Writers are a different breed. We’re the creatures that bleed words. I recently told someone that for me, Barnes and Noble Bookstore is a dangerous place. It’s no Chicago back alley, but it is a good place to lose your money — if you’re obsessed with books, as most writers are. And when it comes to fear, there’s one thing that keeps us wordsmiths up at night: the fear of acquiring writer’s block. But this fear is not limited to writers. When you dissect the concept of writer’s block, what you find is a common fear — one I believe plagues most people: the fear of loss.
That Thing We All Fear…
Many years ago, I decided that I would pursue my dream to write professionally. I studied both fiction and nonfiction writing, learned how to query editors, and took a course that taught me the basics of building a freelance writing career. I identified my favorite genres, and began crafting pieces for practice and eventually, for sale. I applied to write for a few media companies, and found some low-paying magazines that would consider queries from unpublished authors.
Slowly, I started selling my work. I worked nights at the hospital. During the day, I split my time between the bed and the computer (sleeping and writing) — catching my Zzz’s and then crossing my T’s.
When I finally took the plunge into full-time freelance writing, I found myself tussling with fear. Staring at the ceiling at night, I’d think about all the writing tasks on my to-do list, and wonder if I had enough words in me to complete them. Everything hinged on my ability to write now, so what if I lost my words? What if I woke up one day and my brain could no longer weave them into intelligible sentences? What if…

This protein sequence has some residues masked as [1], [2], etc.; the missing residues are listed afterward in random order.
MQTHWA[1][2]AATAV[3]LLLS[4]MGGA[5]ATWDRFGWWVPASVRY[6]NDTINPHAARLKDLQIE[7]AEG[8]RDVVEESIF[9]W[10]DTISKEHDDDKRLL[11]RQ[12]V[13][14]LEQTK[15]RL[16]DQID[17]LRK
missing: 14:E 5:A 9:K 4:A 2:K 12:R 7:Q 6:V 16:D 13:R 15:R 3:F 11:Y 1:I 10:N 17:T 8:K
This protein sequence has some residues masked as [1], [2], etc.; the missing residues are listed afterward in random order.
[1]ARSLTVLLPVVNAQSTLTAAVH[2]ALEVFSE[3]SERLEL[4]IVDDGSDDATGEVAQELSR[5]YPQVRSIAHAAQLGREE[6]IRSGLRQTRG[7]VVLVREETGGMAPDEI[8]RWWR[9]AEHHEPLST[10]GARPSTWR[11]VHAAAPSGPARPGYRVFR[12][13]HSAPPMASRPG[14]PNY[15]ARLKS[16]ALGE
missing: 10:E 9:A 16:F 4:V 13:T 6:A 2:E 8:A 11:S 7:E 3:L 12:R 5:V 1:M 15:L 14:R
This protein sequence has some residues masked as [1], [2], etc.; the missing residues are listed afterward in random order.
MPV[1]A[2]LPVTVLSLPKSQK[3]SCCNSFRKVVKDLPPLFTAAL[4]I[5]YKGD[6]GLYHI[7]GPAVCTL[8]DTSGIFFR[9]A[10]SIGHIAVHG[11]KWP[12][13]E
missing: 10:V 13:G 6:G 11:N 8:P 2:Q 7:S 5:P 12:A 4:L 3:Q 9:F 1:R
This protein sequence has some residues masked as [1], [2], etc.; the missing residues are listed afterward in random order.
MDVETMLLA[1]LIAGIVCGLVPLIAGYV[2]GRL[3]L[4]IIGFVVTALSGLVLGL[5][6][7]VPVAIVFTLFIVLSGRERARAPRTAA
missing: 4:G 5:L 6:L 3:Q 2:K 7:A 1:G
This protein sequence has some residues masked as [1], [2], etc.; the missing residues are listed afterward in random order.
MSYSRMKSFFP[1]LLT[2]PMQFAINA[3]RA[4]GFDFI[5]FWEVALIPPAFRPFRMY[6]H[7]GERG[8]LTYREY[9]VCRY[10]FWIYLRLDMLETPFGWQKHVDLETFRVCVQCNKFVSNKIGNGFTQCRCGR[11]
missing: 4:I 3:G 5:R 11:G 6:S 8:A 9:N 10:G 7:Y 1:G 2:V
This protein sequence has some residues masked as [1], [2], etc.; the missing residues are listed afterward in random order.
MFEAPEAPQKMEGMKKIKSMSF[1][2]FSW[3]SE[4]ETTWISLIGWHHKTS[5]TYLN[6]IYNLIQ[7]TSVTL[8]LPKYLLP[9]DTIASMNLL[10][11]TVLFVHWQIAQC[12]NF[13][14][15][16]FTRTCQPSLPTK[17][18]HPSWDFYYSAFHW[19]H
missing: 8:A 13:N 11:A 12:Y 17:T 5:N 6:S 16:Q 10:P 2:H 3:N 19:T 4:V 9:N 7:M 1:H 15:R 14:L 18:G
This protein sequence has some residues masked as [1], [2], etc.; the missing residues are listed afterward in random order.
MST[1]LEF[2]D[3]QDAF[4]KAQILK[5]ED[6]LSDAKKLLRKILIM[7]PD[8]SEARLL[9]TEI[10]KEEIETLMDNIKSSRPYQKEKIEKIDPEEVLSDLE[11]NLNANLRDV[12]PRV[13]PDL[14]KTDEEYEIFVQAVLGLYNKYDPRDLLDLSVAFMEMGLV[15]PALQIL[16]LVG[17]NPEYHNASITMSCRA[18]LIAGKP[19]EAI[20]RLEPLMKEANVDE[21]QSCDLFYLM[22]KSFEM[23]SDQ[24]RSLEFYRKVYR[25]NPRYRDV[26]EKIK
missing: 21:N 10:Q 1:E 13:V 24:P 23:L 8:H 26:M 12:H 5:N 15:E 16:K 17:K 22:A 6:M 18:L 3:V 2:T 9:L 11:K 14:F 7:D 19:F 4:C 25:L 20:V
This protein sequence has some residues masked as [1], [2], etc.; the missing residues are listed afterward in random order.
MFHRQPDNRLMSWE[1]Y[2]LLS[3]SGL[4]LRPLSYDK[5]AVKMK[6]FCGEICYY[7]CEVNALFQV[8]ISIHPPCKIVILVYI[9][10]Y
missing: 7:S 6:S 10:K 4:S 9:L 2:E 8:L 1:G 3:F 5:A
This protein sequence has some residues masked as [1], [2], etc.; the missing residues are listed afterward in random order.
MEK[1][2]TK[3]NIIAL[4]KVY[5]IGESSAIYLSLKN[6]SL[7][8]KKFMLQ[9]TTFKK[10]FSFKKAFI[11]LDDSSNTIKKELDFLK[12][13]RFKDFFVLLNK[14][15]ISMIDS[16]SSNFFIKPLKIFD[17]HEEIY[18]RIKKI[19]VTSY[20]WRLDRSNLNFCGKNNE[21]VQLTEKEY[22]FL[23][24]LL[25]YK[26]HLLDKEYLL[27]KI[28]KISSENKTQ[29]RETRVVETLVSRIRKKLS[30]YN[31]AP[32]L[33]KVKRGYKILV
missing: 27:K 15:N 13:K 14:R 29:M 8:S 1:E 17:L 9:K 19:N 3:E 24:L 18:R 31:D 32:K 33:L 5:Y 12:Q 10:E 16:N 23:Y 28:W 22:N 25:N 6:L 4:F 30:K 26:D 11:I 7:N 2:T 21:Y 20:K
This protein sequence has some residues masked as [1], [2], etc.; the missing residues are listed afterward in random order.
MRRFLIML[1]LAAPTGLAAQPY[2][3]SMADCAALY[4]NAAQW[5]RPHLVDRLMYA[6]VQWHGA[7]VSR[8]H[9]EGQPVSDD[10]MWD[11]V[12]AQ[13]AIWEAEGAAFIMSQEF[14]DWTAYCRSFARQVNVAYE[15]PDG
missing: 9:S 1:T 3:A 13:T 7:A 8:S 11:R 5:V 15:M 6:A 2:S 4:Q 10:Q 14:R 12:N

And that’s the fear that plagues us all — writers or not. It’s the fear of losing what we hold dear. It’s the fear of facing life without that thing that moves us, makes us special, nurtures our souls, or fills us up like a holiday feast.
It’s easy to get caught up in our worries, to lose ourselves in the what ifs. Whenever I start to create these scenarios, I remind myself that my thoughts create my suffering. My unhappiness comes from my thinking. But I can’t shut off my mind.
Worrisome thoughts buzz like angry bees in my head, and the more I try to stop thinking of something upsetting, the more it surfaces. It slips into every scene like the Waldo in a cartoon picture book. So when you tell yourself to stop thinking of something, your brain hyper-focuses on the idea, which inadvertently leaves you thinking about how to evade the thought — not very productive, am I right?
Rather than trying to eliminate a thought from your head (an impossible feat), replace it with some superior thoughts:
At just the right time, I will have what I need. I will not let worry be the grim reaper in my good life.
I no longer fear losing my words. In fact, I have notebooks in every place around my home. I keep them in my car, and in every purse I carry. I’m convinced that writer’s block is nothing more than a myth. And thanks to my yoga journey, I have learned to face my fears. If you aren’t a yogi, I challenge you to try it out and see if those headstands and arm balances don’t help you discover your own badassery!
P.S Here’s the truth about fear…